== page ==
Strong of Heart

Women less likely to experience heart failure then men following CRT-D therapy

/ Author:  / Reviewed by: Joseph V. Madia, MD

(RxWiki News) Women who receive cardiac resynchronization therapy with defibrillator (CRT-D) are 70 percent less likely to experience heart failure and 72 percent less likely to die than men, according to a new study.

Reduction of heart failure in women receiving CRT-D therapy was twice that of men at 70 percent (compared to 35 percent, respectively), according to the study from the University of Rochester Medical Center, which looked at 1,820 participants from 110 medical centers in the United States, Canada and Europe.

Researchers compared cardiac resynchronization therapy with defibrillator (CRT-D) to implantable cardioverter defibrillator (ICD)  therapy for reducing heart failure and death over a four and one-half year period. A total of 453 of study participants were female, or about 25 percent.

CRT-D therapy, when effective, delays or prevents enlargement of the heart by promoting more effective contraction in patients with mild heart failure.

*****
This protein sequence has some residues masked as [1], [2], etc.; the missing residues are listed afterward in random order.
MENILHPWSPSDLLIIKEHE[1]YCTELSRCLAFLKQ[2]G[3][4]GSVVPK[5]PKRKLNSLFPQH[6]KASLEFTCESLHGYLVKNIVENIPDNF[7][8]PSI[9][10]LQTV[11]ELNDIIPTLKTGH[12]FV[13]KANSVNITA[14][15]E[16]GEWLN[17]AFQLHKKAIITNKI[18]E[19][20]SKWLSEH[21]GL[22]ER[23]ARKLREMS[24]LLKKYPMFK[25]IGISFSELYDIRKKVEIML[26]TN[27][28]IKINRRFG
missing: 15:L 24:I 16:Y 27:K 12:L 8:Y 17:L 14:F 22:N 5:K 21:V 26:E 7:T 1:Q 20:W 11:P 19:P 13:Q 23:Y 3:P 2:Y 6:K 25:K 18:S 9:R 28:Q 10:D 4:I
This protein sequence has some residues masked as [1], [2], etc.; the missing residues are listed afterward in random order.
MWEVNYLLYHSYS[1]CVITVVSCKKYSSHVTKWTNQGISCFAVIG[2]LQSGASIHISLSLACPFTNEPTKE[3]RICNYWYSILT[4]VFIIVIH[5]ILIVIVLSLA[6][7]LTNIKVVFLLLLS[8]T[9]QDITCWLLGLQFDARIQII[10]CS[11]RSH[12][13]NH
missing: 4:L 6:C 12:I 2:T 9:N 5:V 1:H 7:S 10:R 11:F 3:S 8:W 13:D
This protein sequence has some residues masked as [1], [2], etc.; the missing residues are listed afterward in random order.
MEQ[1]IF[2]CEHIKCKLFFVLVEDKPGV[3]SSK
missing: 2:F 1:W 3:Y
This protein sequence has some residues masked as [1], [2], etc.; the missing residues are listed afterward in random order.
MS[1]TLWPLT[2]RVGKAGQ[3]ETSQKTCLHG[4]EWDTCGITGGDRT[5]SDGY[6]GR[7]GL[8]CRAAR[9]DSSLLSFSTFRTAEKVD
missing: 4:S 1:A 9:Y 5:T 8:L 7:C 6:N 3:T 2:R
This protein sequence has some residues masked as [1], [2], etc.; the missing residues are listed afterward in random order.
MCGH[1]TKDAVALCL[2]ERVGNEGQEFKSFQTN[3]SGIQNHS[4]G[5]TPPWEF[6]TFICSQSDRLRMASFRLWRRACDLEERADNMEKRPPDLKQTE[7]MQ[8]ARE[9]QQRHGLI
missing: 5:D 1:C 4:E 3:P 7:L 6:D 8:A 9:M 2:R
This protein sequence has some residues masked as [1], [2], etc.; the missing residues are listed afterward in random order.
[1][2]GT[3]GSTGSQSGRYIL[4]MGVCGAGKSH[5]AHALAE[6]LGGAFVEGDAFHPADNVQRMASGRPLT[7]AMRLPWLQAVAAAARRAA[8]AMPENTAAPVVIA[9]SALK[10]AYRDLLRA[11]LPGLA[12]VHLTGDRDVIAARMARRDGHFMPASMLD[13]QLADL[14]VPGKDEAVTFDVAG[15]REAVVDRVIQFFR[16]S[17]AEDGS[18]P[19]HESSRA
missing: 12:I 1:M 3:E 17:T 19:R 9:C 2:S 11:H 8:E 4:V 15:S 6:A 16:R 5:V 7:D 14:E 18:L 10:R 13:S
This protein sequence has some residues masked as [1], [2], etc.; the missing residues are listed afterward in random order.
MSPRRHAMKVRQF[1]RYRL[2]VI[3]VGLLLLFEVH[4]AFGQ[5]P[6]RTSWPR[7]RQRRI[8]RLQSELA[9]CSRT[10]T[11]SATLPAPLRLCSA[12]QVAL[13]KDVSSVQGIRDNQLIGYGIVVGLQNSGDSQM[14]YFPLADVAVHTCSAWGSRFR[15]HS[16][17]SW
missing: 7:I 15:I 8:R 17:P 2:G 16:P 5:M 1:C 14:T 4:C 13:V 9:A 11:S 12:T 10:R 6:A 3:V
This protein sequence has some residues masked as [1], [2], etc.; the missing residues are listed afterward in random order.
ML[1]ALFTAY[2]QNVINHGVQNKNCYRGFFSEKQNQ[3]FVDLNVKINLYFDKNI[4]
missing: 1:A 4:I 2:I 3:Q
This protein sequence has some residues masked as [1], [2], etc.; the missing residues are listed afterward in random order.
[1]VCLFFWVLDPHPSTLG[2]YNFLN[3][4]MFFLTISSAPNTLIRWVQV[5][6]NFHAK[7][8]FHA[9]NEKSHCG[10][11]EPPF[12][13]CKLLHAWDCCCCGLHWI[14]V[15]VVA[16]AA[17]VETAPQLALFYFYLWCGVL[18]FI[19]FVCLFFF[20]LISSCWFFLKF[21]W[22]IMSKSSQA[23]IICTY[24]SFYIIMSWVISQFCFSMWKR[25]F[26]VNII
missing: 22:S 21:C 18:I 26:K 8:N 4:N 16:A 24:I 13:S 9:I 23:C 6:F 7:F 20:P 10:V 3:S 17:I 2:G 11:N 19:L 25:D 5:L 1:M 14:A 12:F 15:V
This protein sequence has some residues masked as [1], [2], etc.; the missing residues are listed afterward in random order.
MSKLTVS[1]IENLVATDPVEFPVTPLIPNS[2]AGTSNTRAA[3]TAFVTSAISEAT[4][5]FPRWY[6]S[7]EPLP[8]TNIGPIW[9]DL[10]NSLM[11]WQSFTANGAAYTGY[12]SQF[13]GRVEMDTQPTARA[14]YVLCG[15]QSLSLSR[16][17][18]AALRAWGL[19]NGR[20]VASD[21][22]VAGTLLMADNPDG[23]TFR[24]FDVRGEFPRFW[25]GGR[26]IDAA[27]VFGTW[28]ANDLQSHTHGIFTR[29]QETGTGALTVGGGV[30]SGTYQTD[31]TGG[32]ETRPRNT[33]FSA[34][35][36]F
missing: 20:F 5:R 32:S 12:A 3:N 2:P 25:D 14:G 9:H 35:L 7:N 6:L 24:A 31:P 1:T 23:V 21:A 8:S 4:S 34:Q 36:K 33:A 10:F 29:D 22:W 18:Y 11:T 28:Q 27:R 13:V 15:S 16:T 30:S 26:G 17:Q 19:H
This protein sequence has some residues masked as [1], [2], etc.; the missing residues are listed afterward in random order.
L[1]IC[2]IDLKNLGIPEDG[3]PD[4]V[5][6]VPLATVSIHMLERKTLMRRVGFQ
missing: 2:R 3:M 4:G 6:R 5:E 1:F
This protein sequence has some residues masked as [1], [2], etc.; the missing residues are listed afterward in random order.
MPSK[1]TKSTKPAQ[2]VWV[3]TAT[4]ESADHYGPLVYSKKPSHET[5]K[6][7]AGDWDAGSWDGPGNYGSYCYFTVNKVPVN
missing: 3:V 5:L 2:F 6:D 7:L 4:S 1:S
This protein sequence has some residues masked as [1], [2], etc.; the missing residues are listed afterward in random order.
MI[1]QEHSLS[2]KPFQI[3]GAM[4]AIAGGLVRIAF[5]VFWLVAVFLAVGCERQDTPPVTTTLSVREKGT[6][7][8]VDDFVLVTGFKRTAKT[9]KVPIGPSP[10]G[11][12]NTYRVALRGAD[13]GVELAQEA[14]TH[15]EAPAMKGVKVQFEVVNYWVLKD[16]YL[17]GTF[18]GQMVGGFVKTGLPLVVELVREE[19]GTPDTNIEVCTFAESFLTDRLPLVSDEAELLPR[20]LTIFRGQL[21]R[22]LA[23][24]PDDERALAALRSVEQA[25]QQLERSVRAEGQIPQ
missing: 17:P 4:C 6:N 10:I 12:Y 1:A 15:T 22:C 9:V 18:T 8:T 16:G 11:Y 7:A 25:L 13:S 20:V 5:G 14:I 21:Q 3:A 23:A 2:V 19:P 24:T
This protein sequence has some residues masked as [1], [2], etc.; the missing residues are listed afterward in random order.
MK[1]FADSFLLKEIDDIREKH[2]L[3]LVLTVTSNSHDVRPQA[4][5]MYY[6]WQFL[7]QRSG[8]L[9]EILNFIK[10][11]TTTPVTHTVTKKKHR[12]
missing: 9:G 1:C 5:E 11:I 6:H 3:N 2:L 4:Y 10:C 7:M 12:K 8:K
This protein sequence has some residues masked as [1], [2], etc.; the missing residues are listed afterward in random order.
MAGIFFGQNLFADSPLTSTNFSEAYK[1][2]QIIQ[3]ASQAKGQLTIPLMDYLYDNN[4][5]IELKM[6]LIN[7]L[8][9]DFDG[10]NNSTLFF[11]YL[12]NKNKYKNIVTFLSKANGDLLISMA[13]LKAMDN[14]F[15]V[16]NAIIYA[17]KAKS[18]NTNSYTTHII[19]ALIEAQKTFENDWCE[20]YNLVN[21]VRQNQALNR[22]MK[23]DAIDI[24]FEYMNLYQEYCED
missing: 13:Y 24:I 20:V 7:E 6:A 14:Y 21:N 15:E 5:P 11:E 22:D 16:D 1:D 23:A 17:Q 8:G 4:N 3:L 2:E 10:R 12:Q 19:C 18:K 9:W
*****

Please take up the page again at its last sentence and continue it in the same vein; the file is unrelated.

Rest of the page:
Researchers hypothesized women were more responsive to the therapy because left bundle branch block and non-ischemic heart disease both lead to diffuse, as opposed to localized, heart problems -- a type of heart disease more common in women.

The CRT-D device, developed by Boston Scientific, was approved by the FDA last September to treat patients with heart failure by combining an implantable cardioverter defibrillator (ICD), designed to prevent sudden, rhythm-related cardiac death, with cardiac resynchronization therapy (CRT), which improves heart function.

There are currently 42 million women living with heart disease, the nation's No.1 killer of both sexes, in the United States.

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Review Date: 
February 8, 2011
Last Updated:
February 9, 2011